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China’s Huawei and the US: To Trade or Not to Trade

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The United States–China trade war has entered its second year. Instead of easing, it is only accelerating. A new factor in the trade war is the Chinese telecom equipment giant Huawei. Last week, there were three big announcements related to the Chinese firm.

  • On August 7, the US government banned the federal government from buying technologies from five Chinese companies deemed close to the government, including Huawei and ZTE.
  • On August 9, President Donald Trump told reporters, “We are not going to do business with Huawei,” leaving a trail of questions of what these words imply.
  • Meanwhile, in China, Huawei launched its Harmony OS (operating system) for IoT (Internet-of-Things) devices on August 9. The firm may consider this OS as an alternative to Google (GOOG) Android.

Trump’s statement on Huawei came just a few hours after the Chinese giant launched its Harmony OS. This sequence of events raises the question of whether this is a coincidence or a well-planned strategy. In our view, this is unlikely to be a coincidence given the rough past between Huawei and the US government.

According to CNBC, Trump told reporters, “It’s much simpler not doing any business with Huawei…That doesn’t mean we won’t agree to something if and when we make a trade deal.” He added, “We are talking to China; we are not ready to make a deal, but we’ll see what happens.”

Are you confused yet? That’s not surprising, as there are many ifs and buts to this statement. To understand this statement, we first need to understand the complexity of US-China relations and Huawei’s role in the mix.

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The US and Huawei: It’s complicated

The United States has long suspected Huawei of spying for the Chinese government by deploying its telecommunications equipment in other countries. A 2012 investigative report by the US House of Representatives included this accusation of espionage.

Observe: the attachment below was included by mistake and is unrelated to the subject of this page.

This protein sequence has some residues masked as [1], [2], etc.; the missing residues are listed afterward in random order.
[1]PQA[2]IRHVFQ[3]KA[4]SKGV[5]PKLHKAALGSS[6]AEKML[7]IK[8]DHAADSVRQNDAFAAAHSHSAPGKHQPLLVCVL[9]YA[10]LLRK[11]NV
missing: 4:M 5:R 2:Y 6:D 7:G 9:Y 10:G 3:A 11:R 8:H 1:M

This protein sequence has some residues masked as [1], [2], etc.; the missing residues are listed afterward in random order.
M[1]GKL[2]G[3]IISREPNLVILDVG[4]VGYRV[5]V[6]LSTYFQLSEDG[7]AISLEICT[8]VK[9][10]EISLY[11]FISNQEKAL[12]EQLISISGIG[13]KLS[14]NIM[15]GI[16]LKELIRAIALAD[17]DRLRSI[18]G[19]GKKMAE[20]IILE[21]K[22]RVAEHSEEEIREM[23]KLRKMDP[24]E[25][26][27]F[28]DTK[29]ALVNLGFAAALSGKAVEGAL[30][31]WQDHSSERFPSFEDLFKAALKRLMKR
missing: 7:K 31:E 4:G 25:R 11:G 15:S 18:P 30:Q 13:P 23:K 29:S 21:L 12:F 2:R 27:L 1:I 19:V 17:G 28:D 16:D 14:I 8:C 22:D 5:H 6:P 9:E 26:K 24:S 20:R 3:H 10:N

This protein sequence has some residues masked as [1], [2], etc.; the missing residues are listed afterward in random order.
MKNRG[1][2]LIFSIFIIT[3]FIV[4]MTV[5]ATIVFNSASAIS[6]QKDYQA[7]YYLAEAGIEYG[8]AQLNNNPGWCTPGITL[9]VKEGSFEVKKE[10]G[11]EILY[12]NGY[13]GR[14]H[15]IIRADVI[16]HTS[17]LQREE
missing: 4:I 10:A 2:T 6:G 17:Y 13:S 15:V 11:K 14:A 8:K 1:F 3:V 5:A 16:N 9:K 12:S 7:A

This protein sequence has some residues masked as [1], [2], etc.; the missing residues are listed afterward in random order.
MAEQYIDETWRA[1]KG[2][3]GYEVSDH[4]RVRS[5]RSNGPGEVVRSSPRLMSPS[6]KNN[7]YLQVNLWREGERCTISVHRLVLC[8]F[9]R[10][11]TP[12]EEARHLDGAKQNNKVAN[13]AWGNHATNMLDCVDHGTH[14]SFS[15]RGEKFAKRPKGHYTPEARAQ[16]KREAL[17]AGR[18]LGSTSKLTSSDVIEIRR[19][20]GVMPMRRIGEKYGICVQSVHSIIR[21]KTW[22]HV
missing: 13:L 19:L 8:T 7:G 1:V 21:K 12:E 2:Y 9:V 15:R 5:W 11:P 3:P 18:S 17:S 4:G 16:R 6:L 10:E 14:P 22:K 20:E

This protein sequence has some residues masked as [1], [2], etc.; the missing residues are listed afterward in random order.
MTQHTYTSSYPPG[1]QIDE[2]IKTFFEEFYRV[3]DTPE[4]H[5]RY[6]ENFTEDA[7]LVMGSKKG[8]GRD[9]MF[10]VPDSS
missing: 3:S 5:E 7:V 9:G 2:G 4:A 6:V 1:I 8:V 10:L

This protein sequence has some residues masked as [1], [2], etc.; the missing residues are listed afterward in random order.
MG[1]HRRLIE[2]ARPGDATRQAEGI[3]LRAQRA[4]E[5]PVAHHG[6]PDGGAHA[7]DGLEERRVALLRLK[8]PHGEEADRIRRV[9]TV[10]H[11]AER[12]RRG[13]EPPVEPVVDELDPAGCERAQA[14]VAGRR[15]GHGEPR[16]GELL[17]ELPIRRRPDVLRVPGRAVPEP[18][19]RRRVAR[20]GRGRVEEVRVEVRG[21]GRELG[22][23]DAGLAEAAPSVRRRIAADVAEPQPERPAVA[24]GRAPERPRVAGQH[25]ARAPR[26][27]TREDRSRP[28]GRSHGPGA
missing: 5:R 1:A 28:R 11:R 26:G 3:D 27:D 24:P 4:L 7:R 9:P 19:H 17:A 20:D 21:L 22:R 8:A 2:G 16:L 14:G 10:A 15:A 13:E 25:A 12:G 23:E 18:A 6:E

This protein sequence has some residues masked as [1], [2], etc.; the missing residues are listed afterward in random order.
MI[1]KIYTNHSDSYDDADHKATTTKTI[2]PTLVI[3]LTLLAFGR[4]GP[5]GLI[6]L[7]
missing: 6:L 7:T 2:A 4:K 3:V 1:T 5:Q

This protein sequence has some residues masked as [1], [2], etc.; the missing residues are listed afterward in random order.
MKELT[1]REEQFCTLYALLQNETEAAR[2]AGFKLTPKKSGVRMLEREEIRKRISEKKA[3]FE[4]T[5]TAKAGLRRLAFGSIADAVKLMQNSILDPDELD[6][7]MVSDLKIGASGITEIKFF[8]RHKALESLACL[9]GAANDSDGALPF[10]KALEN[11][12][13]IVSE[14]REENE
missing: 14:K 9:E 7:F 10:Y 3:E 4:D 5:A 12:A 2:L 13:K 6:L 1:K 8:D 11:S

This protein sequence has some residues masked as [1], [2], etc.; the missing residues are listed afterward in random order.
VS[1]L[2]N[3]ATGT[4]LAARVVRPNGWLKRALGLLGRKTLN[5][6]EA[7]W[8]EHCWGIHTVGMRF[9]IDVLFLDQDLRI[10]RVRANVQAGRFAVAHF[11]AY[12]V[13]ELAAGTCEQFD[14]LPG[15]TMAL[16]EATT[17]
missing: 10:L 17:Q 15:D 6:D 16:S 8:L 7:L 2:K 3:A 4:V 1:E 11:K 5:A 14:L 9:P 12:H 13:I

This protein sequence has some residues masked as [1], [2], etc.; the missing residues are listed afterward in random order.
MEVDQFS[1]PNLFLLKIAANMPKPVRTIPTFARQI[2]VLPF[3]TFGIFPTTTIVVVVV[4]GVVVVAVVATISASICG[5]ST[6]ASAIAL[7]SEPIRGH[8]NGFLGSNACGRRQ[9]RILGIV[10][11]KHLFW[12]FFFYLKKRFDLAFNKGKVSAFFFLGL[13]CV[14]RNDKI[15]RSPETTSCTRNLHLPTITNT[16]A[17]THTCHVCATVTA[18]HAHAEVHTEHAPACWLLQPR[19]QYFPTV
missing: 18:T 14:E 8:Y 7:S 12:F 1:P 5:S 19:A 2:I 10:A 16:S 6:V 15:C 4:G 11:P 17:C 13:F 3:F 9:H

At that time, the United States played defense and blocked the use of Huawei equipment in the country’s’ network infrastructure. However, the Chinese giant continued to increase the use of US technology in its products. Huawei purchased technology worth $11 billion from US companies such as Xilinx (XLNX), Micron (MU), and Broadcom (AVGO).

Trump uses Huawei as bait to force China to negotiate

On May 15, Trump switched from defense to offense and banned US firms from trading with Huawei by blacklisting the company. At that time, US semiconductor and software companies didn’t have clarity about the ban and immediately paused all shipments to the Chinese firm. Subsequently, the US government gave a 90-day waiver to help companies adjust to the ban.

At the end of June, Trump met Chinese President Xi Jinping and agreed to ease the Huawei ban as a goodwill gesture. In return, Xi Jinping agreed to buy more agricultural goods from America. On July 22, Trump met with US tech firms and agreed to accelerate the grant of licenses to ship complex technology to Huawei.

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However, the US negotiations with China did not progress as expected. On August 1, Trump threatened to impose a 10% tariff on $300 billion in Chinese imports effective September 1. China retaliated by halting imports of American agricultural goods. With the ball in its court, the United States retaliated again by stopping trade with Huawei. All this happened within the 90-day waiver on the ban.